National team member Clint Hendricks put in a career-changing performance at the Tour of Eritrea earlier this year, but the RoadCover rider said he’d be riding for the team at the Jock Classic this weekend.
Hendricks, who finished fifth overall, said his success at the five-day tour in the north-eastern African country had given him a serious mental boost.
“After everything in Eritrea I still don’t even know if that is the limit of my capabilities. I’ve really surpassed what I thought I could do.”
The sprinter, who said he was now in a building phase in terms of his conditioning, said he would be “dedicated to helping the team get the best results” at the one-day, three-stage race in Mbombela on Saturday.
“We will probably ride for Brendon (Davids), who I think will be up there for the general classification, if not the overall win.”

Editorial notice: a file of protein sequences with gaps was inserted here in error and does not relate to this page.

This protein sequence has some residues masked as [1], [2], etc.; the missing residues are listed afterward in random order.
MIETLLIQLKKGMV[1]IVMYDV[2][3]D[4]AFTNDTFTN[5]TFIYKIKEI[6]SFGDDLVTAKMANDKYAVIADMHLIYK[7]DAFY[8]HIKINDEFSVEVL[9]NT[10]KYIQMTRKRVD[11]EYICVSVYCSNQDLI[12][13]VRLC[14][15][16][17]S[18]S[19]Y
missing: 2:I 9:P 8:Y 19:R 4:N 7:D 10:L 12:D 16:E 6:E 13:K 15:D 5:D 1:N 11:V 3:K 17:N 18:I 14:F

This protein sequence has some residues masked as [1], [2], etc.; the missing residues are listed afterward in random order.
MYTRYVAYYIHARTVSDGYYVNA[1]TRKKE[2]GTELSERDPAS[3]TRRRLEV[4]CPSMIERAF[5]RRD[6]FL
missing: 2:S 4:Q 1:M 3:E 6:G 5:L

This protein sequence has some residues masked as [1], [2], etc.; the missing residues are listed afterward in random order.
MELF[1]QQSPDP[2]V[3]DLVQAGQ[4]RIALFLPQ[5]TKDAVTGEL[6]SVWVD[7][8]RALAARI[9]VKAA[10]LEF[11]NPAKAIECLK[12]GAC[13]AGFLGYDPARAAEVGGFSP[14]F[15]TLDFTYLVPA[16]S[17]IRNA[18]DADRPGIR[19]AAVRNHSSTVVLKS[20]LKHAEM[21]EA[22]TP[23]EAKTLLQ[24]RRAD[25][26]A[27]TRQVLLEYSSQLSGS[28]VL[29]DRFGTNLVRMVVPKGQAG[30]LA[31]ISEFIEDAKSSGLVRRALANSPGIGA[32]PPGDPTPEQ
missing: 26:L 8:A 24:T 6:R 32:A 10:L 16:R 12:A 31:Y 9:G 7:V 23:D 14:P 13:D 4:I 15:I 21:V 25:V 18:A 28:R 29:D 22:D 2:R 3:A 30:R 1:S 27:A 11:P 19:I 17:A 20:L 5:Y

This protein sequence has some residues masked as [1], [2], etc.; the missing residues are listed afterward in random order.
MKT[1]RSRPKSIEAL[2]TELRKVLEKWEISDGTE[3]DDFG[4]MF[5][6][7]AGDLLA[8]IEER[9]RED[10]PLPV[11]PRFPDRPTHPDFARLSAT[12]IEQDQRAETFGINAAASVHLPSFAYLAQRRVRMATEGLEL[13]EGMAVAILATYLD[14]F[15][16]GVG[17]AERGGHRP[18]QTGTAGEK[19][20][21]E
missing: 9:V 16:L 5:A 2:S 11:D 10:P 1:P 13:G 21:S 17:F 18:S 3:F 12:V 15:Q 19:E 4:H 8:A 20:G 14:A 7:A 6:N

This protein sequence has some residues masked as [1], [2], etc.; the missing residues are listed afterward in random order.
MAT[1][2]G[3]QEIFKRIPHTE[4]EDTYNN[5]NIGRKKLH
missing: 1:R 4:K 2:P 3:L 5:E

Davids has been in good form over the last few months, most recently winning last weekend’s Knysna Cycle Tour, but RoadCover have more cards to play.
“On the first stage, we’ll ride for our captain Bradley Potgieter as he’s also got some good condition on him at the moment,” said Hendricks.
He didn’t rule out the chance to ride for himself, saying he’d take an opportunity if he saw one, but admitted the team would be the priority.
After proving his worth on the mountains in Eritrea, Hendricks said the Jock would be a completely different ball game, with a much higher tempo over the 42, 45 and 63km stages.
“The phases at the Jock are very short so I think it’s going to be a lot more intense than in Eritrea. Everything will be slightly quicker than if you did the whole thing without stopping.”
Hendricks said he knew from past experience that the second stage would be a decider as he felt many would struggle with the stop-start nature of the event.
“We’ll be very attentive on that stage and we’ll work to give Brendon a clear run to the finish,” he said.
“I’d say the last two stages will be the most difficult. The second one includes Spitskop and the third Long Tom Pass.”
The latter, with an average gradient of seven per cent, makes up 12km of the 150km route.
“Long Tom will be all about character and mental toughness,” said Hendricks.
He explained the first stage was the one he was most looking forward to as it would give a good indication for the rest of the day.